Self-Serving PR is Never Okay: Just Ask Dane Cook

danecookOn May 30, Boston hosted a fundraiser concert for The One Fund to support victims of the Boston Marathon bombings. By all accounts, it was a great success with numerous celebrities, most with Boston ties, contributing their time to help raise $1.5M for the fund.

Unfortunately, the event and the meaning behind it was marred by the decision to halt live web streaming of the event at the request of comedian Dane Cook. As he explained on Twitter, he didn’t want his new material to hit the airwaves yet and sought to minimize that risk by shutting out millions of online viewers.

It’s certainly no surprise that folks in the Boston area have some rather strong opinions about the topic. Some believe he used this charitable event as a promotional opportunity; others believe he was justifiably concerned about protecting his material. Personally, I question the event producers’ decision to go along with this, as catering to celebrity demands seems to go against the overall spirit of the event.

Which got me thinking: Why, in this social media-empowered world, would anyone pull a stunt like this and not expect widespread negative backlash?

Perhaps Cook and his management subscribe to the old school mindset that ‘any press is good press.’ Or perhaps they just didn’t think it through. History is overrun with stories of brands and celebrities using tragic events for personal gain. As PR professionals, we’ve all been in the position where we’ve had to carefully weigh the potential backlash of a disaster-related story and have advised caution versus the risk of appearing insensitive.

This is precisely why I wanted to weigh in on what Cook could have done differently to avoid – or minimize, at the very least – the damage.

  1. Don’t. Just don’t. Charity events are neither the time nor the place to be opportunistic. If leaking information is too large of a concern, use other content – or don’t participate.
  2. Seek feedback outside your immediate circle/company. Cook’s agent or manager has as much stake in his success as he does. Can they truly be impartial? And where, oh where, was his publicist?
  3. Know your audience. Whether you’re delivering a presentation at an industry conference, visiting a partner in a foreign country, celebrating a company milestone with employees, or entertaining the Boston Strong community, it is vitally important to understand what your audience is all about. Know what they care about, learn what to avoid, and customize your actions to best fit their needs.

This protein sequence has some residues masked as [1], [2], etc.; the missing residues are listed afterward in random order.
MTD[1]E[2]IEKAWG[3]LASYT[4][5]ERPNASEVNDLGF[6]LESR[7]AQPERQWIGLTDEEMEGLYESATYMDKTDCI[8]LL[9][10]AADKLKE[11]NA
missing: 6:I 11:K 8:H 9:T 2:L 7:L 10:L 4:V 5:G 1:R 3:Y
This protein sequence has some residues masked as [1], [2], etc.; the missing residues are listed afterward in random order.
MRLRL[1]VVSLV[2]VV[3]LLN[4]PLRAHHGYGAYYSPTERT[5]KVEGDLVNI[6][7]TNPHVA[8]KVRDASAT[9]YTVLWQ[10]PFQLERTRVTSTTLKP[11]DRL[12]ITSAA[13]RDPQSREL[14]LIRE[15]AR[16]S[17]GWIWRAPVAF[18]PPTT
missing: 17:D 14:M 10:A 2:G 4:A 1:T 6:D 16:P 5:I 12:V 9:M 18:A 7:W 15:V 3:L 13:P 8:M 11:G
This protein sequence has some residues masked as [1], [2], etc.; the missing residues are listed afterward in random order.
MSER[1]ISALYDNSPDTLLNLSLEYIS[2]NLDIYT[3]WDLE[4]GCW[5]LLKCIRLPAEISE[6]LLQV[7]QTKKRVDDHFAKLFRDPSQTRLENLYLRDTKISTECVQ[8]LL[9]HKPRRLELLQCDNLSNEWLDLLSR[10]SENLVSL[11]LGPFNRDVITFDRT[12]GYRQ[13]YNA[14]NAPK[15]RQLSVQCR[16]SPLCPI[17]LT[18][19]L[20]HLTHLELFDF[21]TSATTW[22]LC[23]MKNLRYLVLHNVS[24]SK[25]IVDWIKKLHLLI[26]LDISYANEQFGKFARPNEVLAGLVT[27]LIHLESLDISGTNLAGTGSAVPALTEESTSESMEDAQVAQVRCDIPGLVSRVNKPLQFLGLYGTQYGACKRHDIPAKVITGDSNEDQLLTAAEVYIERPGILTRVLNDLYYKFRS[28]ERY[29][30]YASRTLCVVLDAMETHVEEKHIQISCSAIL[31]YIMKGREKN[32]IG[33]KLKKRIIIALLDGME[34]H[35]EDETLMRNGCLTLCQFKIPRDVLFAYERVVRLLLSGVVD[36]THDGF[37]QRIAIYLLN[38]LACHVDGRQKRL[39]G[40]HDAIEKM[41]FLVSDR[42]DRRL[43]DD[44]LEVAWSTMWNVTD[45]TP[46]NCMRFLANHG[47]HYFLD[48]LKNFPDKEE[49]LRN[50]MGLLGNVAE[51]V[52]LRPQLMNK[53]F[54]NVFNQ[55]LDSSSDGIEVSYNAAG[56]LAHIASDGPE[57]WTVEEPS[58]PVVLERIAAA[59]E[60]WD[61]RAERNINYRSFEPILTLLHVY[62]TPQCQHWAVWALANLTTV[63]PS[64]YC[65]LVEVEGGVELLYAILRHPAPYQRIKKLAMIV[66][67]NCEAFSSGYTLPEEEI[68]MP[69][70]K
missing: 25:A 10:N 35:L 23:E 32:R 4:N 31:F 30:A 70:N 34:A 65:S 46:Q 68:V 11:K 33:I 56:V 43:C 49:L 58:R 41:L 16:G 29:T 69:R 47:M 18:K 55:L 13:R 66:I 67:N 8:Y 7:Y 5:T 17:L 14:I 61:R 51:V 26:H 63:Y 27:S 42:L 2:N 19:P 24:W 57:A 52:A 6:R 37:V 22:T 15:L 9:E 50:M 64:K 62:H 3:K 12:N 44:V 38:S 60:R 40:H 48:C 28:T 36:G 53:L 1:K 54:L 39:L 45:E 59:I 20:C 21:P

4. Don’t underestimate the power of social media. Yes, social media can be a boon for many, but it also has the potential to be a monster…a living, growing, roiling beast with sharp claws. Don’t ignore it, and never underestimate its potential to both help and harm.
  5. Apologize. A heartfelt apology can go a long way. Sam Fiorella at Sensei Marketing shares some excellent examples of well-executed brand apologies and their PR value.

In the end, Cook’s actions may have been self-serving, but he did fly across the country to take part in an important fundraiser and I suppose he should get some credit for that.

So what if he locked out a couple million viewers (and satellite radio listeners)? Did he really cause any irreparable harm to The One Fund or to those people in attendance at the event? Probably not. Does that make it okay, though? Hell no!

And as this PR firestorm rages on, I’m willing to bet Cook recognizes his colossal misstep for what it is: a big fat PR don’t.

Persuasive Picks For Week Of 5/27/13

Screen shot 2013-05-31 at 11.10.35 AMA recent survey indicates that more than 60 percent of Fortune 500 companies use some form of social media marketing, but most companies still don’t fully understand the benefits of social media. So Marketing Consultant, and Business2Community contributor Phil Lauterjung takes a closer look at how Social Media Marketing Is Changing The Way We Do Business.

One of the most common issues plaguing social networks is that anyone can create an account and use whatever name they wish. In fact it’s common to recommend that a business owner stake their claim on their profile on every possible social network just to ensure that someone else doesn’t take your “name” first. That’s why networks like Twitter and Pinterest and Google+ have put verification measures in place to help users know that they’re engaging the person or company that they think they are. This week Facebook threw its hat in the ring and Mike Allton at SocialMediaToday ponders whether verification really matters on social media in his piece; Facebook Verification: Why Do We Need It?